Golden Wattle (Acacia pycnantha)

Common Name Latin Name Plant Family
Golden Wattle
Acacia pycnantha
Leguminosae

A yellow dye is obtained from the flowers[168].

A green dye is obtained from the seed pods[168].

The extensive root system of this plant helps to prevent soil erosion[200]. It is often planted for this purpose on sandy banks[167].

The bark is rich in tannin[1, 171]. On a 10% moisture basis, the bark contains 40.8% tannin[223].

  • Medicinal Use

    None known

  • Edible Use

    Flowers – cooked[144]. Rich in pollen, they are often used in fritters.

    The plant yields an oily gum which is said to be edible[177, 183]. Some species produce a gum that is dark and is liable to be astringent and distasteful, but others produce a light gum and this is sweet and pleasant. It can be sucked like candy or soaked in water to make a jelly.[193]. The gum can be warmed when it becomes soft and chewable[193].

  • Cautionary Notes

    None known

Cultivation & Habitat

Seed – best sown as soon as it is ripe in a sunny position in a warm greenhouse[1]. Stored seed should be scarified, pre-soaked for 12 hours in warm water and then sown in a warm greenhouse in March. The seed germinates in 3 – 4 weeks at 25¡c[133]. As soon as the seedlings are large enough to handle, prick them out into individual pots and grow them on in a sunny position in the greenhouse for their first winter. Plant them out in late spring or early summer, after the last expected frosts, and consider giving them some protection from the cold for their first winter outdoors. Cuttings of half-ripe wood with a heel, July/August in individual pots in a frame[78]. Overwinter in a greenhouse for the first winter and plant out in their permanent positions in late spring or early summer. Fair percentage[78].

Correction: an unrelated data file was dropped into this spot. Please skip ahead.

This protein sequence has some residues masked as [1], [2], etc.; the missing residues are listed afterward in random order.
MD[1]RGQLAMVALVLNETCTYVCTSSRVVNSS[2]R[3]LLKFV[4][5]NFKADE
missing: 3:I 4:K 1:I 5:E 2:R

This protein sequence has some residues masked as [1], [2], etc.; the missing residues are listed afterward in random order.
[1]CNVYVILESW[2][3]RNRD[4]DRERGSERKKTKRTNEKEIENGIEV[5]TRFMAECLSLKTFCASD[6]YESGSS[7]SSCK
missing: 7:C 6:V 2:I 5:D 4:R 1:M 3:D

Prefers a rather poor sandy loam and a very sunny position[1, 11]. Succeeds in any good garden soil that is not excessively limey and in dry soils[11]. Most members of this genus become chlorotic on limey soils[200]. Prefers a pH in the range 5.8 to 6.5. This species is not very hardy outdoors in Britain. Plants require hot, sunny summers if they are to ripen their wood fully and flower freely. In Britain they tend to do best when grown in coastal gardens in a sunny, sheltered position that is protected from the wind[11]. A fast growing but short-lived tree in cultivation[167]. It is sometimes cultivated for the tannin obtained from its bark[1, 171]. This tree is the floral emblem of Australia[167]. This species has a symbiotic relationship with certain soil bacteria, these bacteria form nodules on the roots and fix atmospheric nitrogen. Some of this nitrogen is utilized by the growing plant but some can also be used by other plants growing nearby[200].
Australia – New South Wales, Southern Australia, Victoria.

Become ungovernable, break the chains of the matrix; grow and forage your own food and medicine.

*None of the information on this website qualifies as professional medical advice. Take only what resonates with your heart and use your own personal responsibility for what’s best for you. For more information [brackets] [000], see bibliography.